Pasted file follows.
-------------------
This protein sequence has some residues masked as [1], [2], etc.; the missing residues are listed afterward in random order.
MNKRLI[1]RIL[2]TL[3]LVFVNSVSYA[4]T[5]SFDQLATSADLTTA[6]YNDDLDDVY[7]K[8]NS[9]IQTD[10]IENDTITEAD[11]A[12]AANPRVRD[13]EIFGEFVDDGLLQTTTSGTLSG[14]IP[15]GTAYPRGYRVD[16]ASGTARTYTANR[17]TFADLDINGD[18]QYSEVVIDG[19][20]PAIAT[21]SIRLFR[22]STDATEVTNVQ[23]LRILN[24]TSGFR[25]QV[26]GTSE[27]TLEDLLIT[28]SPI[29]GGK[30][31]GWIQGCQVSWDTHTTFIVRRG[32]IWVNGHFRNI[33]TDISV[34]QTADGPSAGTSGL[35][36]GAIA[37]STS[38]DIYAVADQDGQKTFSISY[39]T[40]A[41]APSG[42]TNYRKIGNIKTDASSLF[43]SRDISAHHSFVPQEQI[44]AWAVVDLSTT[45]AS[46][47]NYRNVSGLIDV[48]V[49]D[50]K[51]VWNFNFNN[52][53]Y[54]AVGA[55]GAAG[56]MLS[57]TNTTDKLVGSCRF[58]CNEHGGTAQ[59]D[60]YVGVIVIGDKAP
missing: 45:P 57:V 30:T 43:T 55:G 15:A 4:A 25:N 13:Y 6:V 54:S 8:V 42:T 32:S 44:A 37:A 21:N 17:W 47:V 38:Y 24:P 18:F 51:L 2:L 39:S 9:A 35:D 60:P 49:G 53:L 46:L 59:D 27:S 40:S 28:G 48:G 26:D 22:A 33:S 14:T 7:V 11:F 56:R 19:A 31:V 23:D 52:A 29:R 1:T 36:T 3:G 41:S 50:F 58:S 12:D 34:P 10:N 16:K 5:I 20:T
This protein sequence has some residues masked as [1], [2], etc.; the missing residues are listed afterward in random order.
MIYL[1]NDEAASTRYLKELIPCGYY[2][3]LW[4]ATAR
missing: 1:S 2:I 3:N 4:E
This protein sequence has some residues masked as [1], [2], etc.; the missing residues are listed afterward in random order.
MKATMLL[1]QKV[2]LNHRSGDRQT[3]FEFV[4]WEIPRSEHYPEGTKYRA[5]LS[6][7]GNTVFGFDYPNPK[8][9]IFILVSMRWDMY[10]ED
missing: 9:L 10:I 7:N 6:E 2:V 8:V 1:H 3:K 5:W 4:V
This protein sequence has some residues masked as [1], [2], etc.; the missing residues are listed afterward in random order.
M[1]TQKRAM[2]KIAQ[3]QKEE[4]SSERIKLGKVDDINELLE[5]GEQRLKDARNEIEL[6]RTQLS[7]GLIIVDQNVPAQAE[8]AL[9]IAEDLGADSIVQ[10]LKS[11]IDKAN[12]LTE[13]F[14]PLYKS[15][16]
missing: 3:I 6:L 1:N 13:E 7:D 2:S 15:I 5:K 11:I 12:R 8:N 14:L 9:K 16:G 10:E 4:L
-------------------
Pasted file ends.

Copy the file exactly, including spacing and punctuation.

This protein sequence has some residues masked as [1], [2], etc.; the missing residues are listed afterward in random order.
MNKRLI[1]RIL[2]TL[3]LVFVNSVSYA[4]T[5]SFDQLATSADLTTA[6]YNDDLDDVY[7]K[8]NS[9]IQTD[10]IENDTITEAD[11]A[12]AANPRVRD[13]EIFGEFVDDGLLQTTTSGTLSG[14]IP[15]GTAYPRGYRVD[16]ASGTARTYTANR[17]TFADLDINGD[18]QYSEVVIDG[19][20]PAIAT[21]SIRLFR[22]STDATEVTNVQ[23]LRILN[24]TSGFR[25]QV[26]GTSE[27]TLEDLLIT[28]SPI[29]GGK[30][31]GWIQGCQVSWDTHTTFIVRRG[32]IWVNGHFRNI[33]TDISV[34]QTADGPSAGTSGL[35][36]GAIA[37]STS[38]DIYAVADQDGQKTFSISY[39]T[40]A[41]APSG[42]TNYRKIGNIKTDASSLF[43]SRDISAHHSFVPQEQI[44]AWAVVDLSTT[45]AS[46][47]NYRNVSGLIDV[48]V[49]D[50]K[51]VWNFNFNN[52][53]Y[54]AVGA[55]GAAG[56]MLS[57]TNTTDKLVGSCRF[58]CNEHGGTAQ[59]D[60]YVGVIVIGDKAP
missing: 45:P 57:V 30:T 43:T 55:G 15:A 4:A 25:N 13:Y 6:V 54:S 8:V 42:T 32:S 44:A 37:A 21:N 17:W 47:V 38:Y 24:P 18:F 51:L 2:L 39:S 9:A 35:D 60:P 49:G 53:L 46:L 59:D 27:S 40:S 28:G 48:G 26:D 22:A 33:S 14:T 7:V 11:F 56:R 19:A 31:V 23:D 52:A 29:R 1:T 36:T 3:G 41:S 50:F 58:S 12:D 34:P 10:N 16:K 5:I 20:T
This protein sequence has some residues masked as [1], [2], etc.; the missing residues are listed afterward in random order.
MIYL[1]NDEAASTRYLKELIPCGYY[2][3]LW[4]ATAR
missing: 1:S 2:I 3:N 4:E
This protein sequence has some residues masked as [1], [2], etc.; the missing residues are listed afterward in random order.
MKATMLL[1]QKV[2]LNHRSGDRQT[3]FEFV[4]WEIPRSEHYPEGTKYRA[5]LS[6][7]GNTVFGFDYPNPK[8][9]IFILVSMRWDMY[10]ED
missing: 9:L 10:I 7:N 6:E 2:V 8:V 1:H 3:K 5:W 4:V
This protein sequence has some residues masked as [1], [2], etc.; the missing residues are listed afterward in random order.
M[1]TQKRAM[2]KIAQ[3]QKEE[4]SSERIKLGKVDDINELLE[5]GEQRLKDARNEIEL[6]RTQLS[7]GLIIVDQNVPAQAE[8]AL[9]IAEDLGADSIVQ[10]LKS[11]IDKAN[12]LTE[13]F[14]PLYKS[15][16]
missing: 3:I 6:L 1:N 13:E 7:D 2:S 15:I 5:K 11:I 12:R 8:N 14:L 9:K 16:G 10:E 4:L